The adjectives are not mutually exclusive, and you can be a Favorite without being the Best. As a new leader, you will be challenged with a myriad of questions – one of them being, do you want to be the Favorite or the Best?
Who doesn’t want to be the Favorite? But do you have the grit and courage to be the Best?
The Favorite lavishes praise like candy. The Favorite is popular. But the team will be malnourished and weak. The Best lavishes praise and coaching. The Best will be unpopular at times. But the team will be healthy and strong.
“Being responsible sometimes means pissing people off.” —General Colin Powell
According to him, good leadership involves responsibility to the welfare of each and every individual you have the privilege to lead, which means that some people will get angry with your actions and decisions. It’s inevitable if you’re honorable. Trying to get everyone to like you is a sign of mediocrity: you’ll avoid the tough decisions, you’ll avoid stretching people to their highest potential, you’ll avoid confronting the people who need to be confronted, and you’ll avoid offering differential rewards based on differential performance because some people might get upset. Ironically, by procrastinating on the difficult choices, by trying not to get anyone angry, and by treating everyone equally “nicely” regardless of their contributions, you’ll simply ensure that the only people you’ll wind up angering are the most creative and productive people in the organization. You will do your Best a disservice.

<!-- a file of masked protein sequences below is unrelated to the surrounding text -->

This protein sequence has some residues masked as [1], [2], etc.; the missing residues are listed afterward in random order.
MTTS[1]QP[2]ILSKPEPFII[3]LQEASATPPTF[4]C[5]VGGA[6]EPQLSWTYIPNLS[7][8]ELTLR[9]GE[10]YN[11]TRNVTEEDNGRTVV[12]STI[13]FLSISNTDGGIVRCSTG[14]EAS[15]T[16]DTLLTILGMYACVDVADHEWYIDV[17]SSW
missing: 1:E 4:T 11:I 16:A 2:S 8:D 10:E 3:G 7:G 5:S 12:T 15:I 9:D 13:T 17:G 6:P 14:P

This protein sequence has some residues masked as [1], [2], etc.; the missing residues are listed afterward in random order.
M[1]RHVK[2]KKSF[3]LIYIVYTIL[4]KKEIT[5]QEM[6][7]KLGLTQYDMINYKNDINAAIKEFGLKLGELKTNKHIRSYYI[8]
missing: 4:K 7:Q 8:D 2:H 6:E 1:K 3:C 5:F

Be respectful. Be kind. But have the courage to lead, not for your sake, but for every member of your team. It’s simply the right thing to do.